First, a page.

Research News

Mar. 22nd, 2017
Once common throughout coastal southern Florida, the Miami blue butterfly now ranks among North America’s rarest insects. While the main driver of the butterfly’s swift decline is unknown, tropical storms, habitat loss and coastal development …
Feb. 28th, 2017
A Florida Museum of Natural History study shows that mollusk fossils provide a reliable measure of human-driven changes in marine ecosystems and shifts in ocean biodiversity. Collecting data from the shells of dead mollusks is a low-impact way of gli…
Feb. 17th, 2017
Take a look at this box of butterflies. How many species do you see? You might be tempted to divide them into those with “tails” on the lower wings and those without. Or you might lean toward grouping them by color, parsing out the yellow from…
Feb. 8th, 2017
Frogs date back more than 150 million years in the fossil record, and for centuries, the amphibians have been idolized and used in various ways by different cultures. Frog toxins are remarkably potent in the human body and may be used to treat heart ailme…
Feb. 8th, 2017
An extinct tortoise species that accidentally tumbled into a water-filled limestone sinkhole in the Bahamas about 1,000 years ago has finally made its way out, with much of its DNA intact. As the first sample of ancient DNA retrieved from an extinct tropi…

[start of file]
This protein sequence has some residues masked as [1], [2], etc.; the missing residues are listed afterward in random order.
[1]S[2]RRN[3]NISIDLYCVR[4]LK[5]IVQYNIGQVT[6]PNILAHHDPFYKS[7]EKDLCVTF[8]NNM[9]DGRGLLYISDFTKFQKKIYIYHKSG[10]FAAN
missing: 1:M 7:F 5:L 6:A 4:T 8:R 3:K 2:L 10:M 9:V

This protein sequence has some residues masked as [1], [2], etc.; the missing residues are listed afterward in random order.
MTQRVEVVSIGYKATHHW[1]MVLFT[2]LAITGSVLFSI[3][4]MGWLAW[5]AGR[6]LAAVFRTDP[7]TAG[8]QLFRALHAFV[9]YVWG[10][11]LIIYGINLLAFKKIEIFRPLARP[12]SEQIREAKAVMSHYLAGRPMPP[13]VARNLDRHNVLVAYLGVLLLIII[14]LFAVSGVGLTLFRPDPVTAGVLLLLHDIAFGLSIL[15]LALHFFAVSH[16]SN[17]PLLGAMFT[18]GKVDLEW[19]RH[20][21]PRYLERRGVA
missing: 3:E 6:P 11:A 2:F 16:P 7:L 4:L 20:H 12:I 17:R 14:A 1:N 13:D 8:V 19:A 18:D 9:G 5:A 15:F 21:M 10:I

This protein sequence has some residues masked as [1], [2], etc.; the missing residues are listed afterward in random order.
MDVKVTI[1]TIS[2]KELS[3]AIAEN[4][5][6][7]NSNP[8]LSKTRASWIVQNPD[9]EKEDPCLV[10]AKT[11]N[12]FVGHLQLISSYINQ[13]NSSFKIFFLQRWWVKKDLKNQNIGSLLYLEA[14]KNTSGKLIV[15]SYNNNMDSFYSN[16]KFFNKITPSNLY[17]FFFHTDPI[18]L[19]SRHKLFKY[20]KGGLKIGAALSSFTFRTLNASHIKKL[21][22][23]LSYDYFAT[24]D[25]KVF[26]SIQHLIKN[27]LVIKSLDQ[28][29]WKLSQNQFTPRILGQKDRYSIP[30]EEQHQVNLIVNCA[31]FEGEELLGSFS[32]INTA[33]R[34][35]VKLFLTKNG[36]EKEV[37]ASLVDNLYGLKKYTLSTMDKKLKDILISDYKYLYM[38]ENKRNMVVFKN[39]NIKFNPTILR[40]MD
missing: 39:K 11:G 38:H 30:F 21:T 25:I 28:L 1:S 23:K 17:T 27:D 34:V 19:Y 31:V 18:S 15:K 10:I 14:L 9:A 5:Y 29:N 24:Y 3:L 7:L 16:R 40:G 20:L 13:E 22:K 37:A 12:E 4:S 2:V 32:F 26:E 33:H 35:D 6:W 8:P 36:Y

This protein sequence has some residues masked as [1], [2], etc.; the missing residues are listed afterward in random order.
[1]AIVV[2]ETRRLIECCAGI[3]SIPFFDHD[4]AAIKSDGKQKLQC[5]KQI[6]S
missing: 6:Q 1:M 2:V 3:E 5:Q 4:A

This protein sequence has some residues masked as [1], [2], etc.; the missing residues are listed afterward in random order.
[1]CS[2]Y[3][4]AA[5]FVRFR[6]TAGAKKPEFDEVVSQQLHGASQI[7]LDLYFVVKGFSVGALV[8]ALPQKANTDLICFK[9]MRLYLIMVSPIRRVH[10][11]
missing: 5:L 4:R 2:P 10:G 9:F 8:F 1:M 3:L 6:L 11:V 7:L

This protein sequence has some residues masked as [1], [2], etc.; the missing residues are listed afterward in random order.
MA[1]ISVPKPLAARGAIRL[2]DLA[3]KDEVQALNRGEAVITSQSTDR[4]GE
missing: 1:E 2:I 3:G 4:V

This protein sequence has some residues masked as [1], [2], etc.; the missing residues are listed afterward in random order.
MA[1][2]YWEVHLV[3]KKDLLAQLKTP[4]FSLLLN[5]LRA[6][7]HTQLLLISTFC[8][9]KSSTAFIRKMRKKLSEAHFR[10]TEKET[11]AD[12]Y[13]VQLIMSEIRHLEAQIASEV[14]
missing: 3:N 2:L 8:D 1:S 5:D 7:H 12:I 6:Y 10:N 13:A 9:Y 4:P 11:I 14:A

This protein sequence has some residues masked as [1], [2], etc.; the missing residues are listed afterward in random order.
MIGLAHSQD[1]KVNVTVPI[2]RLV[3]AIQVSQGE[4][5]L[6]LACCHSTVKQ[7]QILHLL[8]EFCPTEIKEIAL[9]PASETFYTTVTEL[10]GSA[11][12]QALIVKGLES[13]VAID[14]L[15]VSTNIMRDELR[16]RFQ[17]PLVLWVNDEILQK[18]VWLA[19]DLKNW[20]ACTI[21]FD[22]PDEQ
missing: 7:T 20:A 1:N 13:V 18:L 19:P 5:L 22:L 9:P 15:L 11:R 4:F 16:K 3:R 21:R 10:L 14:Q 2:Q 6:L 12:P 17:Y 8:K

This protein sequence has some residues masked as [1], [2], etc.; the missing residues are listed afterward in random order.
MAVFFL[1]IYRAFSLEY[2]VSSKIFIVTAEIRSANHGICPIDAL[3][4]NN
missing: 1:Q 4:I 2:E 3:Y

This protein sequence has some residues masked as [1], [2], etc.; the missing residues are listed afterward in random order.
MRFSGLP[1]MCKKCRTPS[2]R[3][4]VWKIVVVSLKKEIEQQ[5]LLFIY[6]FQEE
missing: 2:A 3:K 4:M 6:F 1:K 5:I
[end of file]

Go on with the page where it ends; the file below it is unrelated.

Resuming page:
Feb. 7th, 2017
Florida Museum of Natural History scientists have reclassified three types of kingsnakes found in the state, elevating them to species status. Fossil records and DNA analyses show the Florida kingsnake, eastern kingsnake and Eastern Apalachicola Lowlands …
Jan. 24th, 2017
After 2015’s record-busting 98 shark attacks, calmer waters prevailed in 2016. The University of Florida’s International Shark Attack File reported 81 unprovoked attacks worldwide, in line with the five-year average of about 82 incidents annua…
Jan. 12th, 2017
A new book co-authored by a Florida Museum researcher examines the rich and distinct histories of the Caribbean islands before the arrival of Europeans and presents findings from the first excavation of a Carib culture site. In “The Caribbean before…
Dec. 21st, 2016
Scientist Bio: Chris A. Johns Eventually, Chris Johns hopes to slow down and spend his retirement surfing and hanging out, but in the meantime, he’s got huge plans. One of his first big, glossy projects has been studying a very tiny insect that live…
Dec. 12th, 2016
Walking along the shore of Lake Alice on the University of Florida campus, one may easily notice a variety of mushrooms species, but UF scientist Matthew Smith is more interested in the microscopic fungi he says are “hiding in plain sight.” Sm…